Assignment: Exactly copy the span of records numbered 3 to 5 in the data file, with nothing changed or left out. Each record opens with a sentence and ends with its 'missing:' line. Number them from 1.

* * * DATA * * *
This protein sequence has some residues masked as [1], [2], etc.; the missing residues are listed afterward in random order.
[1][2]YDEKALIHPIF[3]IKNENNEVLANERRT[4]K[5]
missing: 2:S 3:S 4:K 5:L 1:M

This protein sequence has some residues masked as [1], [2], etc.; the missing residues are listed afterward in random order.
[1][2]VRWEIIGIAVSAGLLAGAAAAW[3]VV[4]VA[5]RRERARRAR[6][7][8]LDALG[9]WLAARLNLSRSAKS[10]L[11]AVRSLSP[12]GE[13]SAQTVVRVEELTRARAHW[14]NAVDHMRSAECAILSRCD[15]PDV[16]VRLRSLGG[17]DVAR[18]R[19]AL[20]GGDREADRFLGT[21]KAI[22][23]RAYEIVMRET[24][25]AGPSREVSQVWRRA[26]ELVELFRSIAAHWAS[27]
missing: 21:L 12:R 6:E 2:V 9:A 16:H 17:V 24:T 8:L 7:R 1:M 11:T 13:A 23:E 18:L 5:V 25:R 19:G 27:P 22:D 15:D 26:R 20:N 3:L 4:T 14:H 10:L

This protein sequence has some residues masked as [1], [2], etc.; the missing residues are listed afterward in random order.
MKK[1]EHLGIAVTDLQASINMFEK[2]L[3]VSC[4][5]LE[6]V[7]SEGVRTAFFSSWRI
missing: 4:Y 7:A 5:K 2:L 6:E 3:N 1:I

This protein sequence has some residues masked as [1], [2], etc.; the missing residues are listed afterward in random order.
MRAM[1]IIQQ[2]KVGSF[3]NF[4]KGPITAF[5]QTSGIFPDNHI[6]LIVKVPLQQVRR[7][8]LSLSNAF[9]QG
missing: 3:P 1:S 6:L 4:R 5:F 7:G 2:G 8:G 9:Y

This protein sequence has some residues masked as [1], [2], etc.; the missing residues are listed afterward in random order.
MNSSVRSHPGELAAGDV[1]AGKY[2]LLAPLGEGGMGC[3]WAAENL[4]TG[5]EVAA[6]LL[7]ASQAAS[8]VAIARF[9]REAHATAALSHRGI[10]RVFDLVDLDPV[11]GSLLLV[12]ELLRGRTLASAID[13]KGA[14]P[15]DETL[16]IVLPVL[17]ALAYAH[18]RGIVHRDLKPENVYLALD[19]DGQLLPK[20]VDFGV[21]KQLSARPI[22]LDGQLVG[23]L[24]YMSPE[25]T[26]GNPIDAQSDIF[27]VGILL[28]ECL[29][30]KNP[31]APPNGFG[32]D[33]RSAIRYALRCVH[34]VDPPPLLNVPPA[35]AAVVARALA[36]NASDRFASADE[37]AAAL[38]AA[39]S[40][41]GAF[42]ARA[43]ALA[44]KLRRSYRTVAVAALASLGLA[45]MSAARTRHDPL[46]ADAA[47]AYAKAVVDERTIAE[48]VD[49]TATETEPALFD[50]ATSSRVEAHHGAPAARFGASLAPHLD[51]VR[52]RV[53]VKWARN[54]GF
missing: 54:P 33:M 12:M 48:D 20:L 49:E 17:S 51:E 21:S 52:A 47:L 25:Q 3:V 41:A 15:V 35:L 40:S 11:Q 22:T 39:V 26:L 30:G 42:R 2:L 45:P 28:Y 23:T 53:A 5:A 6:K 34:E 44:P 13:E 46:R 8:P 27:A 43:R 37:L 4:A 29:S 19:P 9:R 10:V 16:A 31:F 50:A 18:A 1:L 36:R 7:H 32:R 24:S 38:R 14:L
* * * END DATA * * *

This protein sequence has some residues masked as [1], [2], etc.; the missing residues are listed afterward in random order.
MKK[1]EHLGIAVTDLQASINMFEK[2]L[3]VSC[4][5]LE[6]V[7]SEGVRTAFFSSWRI
missing: 4:Y 7:A 5:K 2:L 6:E 3:N 1:I

This protein sequence has some residues masked as [1], [2], etc.; the missing residues are listed afterward in random order.
MRAM[1]IIQQ[2]KVGSF[3]NF[4]KGPITAF[5]QTSGIFPDNHI[6]LIVKVPLQQVRR[7][8]LSLSNAF[9]QG
missing: 3:P 1:S 6:L 4:R 5:F 7:G 2:G 8:G 9:Y

This protein sequence has some residues masked as [1], [2], etc.; the missing residues are listed afterward in random order.
MNSSVRSHPGELAAGDV[1]AGKY[2]LLAPLGEGGMGC[3]WAAENL[4]TG[5]EVAA[6]LL[7]ASQAAS[8]VAIARF[9]REAHATAALSHRGI[10]RVFDLVDLDPV[11]GSLLLV[12]ELLRGRTLASAID[13]KGA[14]P[15]DETL[16]IVLPVL[17]ALAYAH[18]RGIVHRDLKPENVYLALD[19]DGQLLPK[20]VDFGV[21]KQLSARPI[22]LDGQLVG[23]L[24]YMSPE[25]T[26]GNPIDAQSDIF[27]VGILL[28]ECL[29][30]KNP[31]APPNGFG[32]D[33]RSAIRYALRCVH[34]VDPPPLLNVPPA[35]AAVVARALA[36]NASDRFASADE[37]AAAL[38]AA[39]S[40][41]GAF[42]ARA[43]ALA[44]KLRRSYRTVAVAALASLGLA[45]MSAARTRHDPL[46]ADAA[47]AYAKAVVDERTIAE[48]VD[49]TATETEPALFD[50]ATSSRVEAHHGAPAARFGASLAPHLD[51]VR[52]RV[53]VKWARN[54]GF
missing: 54:P 33:M 12:M 48:D 20:L 49:E 17:S 51:E 21:S 52:A 47:L 25:Q 3:V 41:A 15:V 35:L 40:S 11:Q 22:T 39:V 26:L 30:G 42:R 2:L 45:P 28:Y 23:T 53:A 5:A 6:K 34:E 44:P 13:E 46:R 8:P 27:A 43:R 37:L 4:A 29:S 19:P 9:R 10:V 16:A 31:F 50:A 18:A 1:L 36:R 7:H 32:R 24:S 38:R 14:L